By Sgt. 1st Class Gail BraymenJuly 28, 2011
FORT McCOY, Wis., July 28, 2011 -- When Army Reserve and National Guard Soldiers return from deployments, they do not just turn in their weapons and head straight home to Fort Living Room.
Before they are released from active duty, they go through a demobilization process during which they are thoroughly screened for medical, dental and behavioral concerns, briefed on their rights and benefits as veterans, and provided assistance on issues ranging from personal to financial.
The demobilization process is led by First Army, a unit better known for training Guard and Reserve Soldiers to deploy than for preparing them to return to their families, homes and jobs.
“Demobilizing has always been a part of First Army’s mission,” said Col. John Smith, First Army Division West chief of staff.
But, after the unit recognized the unique needs of reserve-component Soldiers returning from combat zones, it has placed new emphasis on the demobilization process.
“We have developed what we call a requirements-based demobilization model to fit the needs of those Soldiers,” Smith said. “That requirements-based model is built for the individual Soldier to make sure that Soldier gets the care that he or she needs as they come out of theater, things like medical and dental care, or sometimes Soldiers need help with behavioral health problems or challenges. That’s the purpose of the demobilization process.”
In July and August, nearly 3,000 Iowa National Guard Soldiers with 2nd Brigade Combat Team, 34th Infantry Division, will demobilize at Fort McCoy, Wis. They are arriving in groups of about 250 every few days, or sometimes every few hours, at the Wisconsin Air National Guard’s Volk Field, about 25 miles away.
There, the National Guard Soldiers are greeted by a Soldier from Division West’s 191st Infantry Brigade, a unit movement “assister,” or UMA, who will provide guidance and assistance throughout their demobilization experience.
“We take care of any problems prior to them going home and returning to their normal lives,” said Staff Sgt. Thomas Massey, the UMA assigned to more than 200 Soldiers who landed at Volk Field July 8.
Immediately after arriving at Fort McCoy, the demobilizing Soldiers turn in their weapons and other sensitive items, get settled in barracks and have something to eat. Then, usually after a rest period of several hours, they begin a series of administrative briefings and medical and dental assessments, all designed to provide a maximum amount of care, information and personal attention to each Soldier.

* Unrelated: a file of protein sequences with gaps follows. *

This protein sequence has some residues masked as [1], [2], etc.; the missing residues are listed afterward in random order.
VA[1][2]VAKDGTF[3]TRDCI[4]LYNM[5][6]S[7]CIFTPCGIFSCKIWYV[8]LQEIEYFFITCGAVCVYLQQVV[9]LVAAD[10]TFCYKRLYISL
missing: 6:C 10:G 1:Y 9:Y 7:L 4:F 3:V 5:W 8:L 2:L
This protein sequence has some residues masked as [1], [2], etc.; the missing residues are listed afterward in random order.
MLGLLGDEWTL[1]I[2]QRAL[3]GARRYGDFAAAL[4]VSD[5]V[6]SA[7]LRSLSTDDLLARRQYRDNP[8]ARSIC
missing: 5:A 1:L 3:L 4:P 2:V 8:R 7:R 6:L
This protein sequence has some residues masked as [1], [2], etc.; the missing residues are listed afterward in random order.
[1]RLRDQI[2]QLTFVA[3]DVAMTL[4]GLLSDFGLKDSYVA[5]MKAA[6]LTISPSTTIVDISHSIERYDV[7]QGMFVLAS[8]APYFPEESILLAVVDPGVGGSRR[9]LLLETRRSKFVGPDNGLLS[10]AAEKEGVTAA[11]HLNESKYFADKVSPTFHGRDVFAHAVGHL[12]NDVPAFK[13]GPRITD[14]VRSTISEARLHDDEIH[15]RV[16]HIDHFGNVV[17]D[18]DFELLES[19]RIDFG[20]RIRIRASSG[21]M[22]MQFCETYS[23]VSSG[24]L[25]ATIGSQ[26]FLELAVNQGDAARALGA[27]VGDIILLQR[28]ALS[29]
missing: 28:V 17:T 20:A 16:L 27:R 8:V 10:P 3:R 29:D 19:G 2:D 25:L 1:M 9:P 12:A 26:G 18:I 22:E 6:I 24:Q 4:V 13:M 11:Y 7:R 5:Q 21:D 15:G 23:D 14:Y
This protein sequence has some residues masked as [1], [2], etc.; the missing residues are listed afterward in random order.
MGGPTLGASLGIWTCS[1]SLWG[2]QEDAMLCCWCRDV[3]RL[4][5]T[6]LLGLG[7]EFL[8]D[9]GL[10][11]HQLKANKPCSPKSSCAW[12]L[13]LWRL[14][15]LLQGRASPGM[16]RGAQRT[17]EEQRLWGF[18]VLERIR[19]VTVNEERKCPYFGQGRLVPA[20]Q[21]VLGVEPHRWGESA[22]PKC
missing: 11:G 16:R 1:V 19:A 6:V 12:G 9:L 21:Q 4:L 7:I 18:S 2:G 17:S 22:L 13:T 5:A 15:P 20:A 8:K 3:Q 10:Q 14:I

“My responsibility is to talk between the 191st and their unit and make sure that they understand their appointments,” Massey said. “Accountability is a huge part of my responsibility, making sure Soldiers are where they’re supposed to be at every appointment or timeline that’s been given. It’s a lot of tracking and taking care of any issues that might arise.”
Division West plans on a normal time frame of 14 days for Soldiers to complete the demobilization process. Although most are finished and depart for home much sooner, in as few as seven days, some stay longer.
“If a Soldier needs 15, 20 days to get right, then we’re going to give them that time frame,” Smith said. “It’s requirements-based. It’s not a time-based model.”
This fits right in with the goals of Maj. Gen. Timothy Orr, the adjutant general of Iowa, for his returning 34th Inf. Div. Soldiers.
“We’ve got about three priorities. The first one is to ensure that medically we get them reset and that we get their medical and dental needs, and that every Soldier’s home and prepared to go back to their civilian career, military career, and to their families the same way that we sent them out the door,” Orr said. “For those who are going back to college, to get them enrolled while they’re here, to get them their education tuition assistance, both state and federal. And then for those who are coming home who need jobs … we have a large team that’s going to be here that’s going to help those Soldiers, one, prepare for their future and, two, help align their needs to those of the employers in Iowa.”
Thanks to well-established relationships with First Army and Fort McCoy, plus a large team of Iowa National Guard Soldiers sent as a demobilization support cell to beef up support in the medical, administrative and supply areas, Orr predicted a successful demobilization for the 34th Inf. Div. Soldiers.
“I think the team effort, what I’m seeing so far, I’m really excited about,” Orr said.
Col. Shawn E. Reed, commander of the 191st Inf. Bde., credited the crew from the Iowa Guard. "The Iowa National Guard sent a demobilization support team which has provided critical support to the demobilization process and has ensured that Soldiers are well versed on state provided benefits and opportunities as they transition back to their homes in Iowa.
“The bottom line is that the level of proactive support rendered by the Iowa National Guard has set new precedent in how the Army executes demobilization operations. Their level of expertise, agility and professionalism was the key in providing our returning warriors with exceptional support during their demobilization and transition,” Reed said.
Five days after landing at Volk Field, Sgt. Maj. Matthew Strasser of Headquarters, 2nd BCT, 34th Inf. Div., said he had no complaints about the demobilization process.
“Everything’s gone really quickly, really smooth,” Strasser said. “The staff here is incredible. There’s an ample amount of time for Soldiers to adjust and get back to a civilian lifestyle almost, with the different living conditions.
“The demobilization process has grown leaps and bounds since the first time I mobilized back in ’02-’03. It’s a lot better now than it was then.”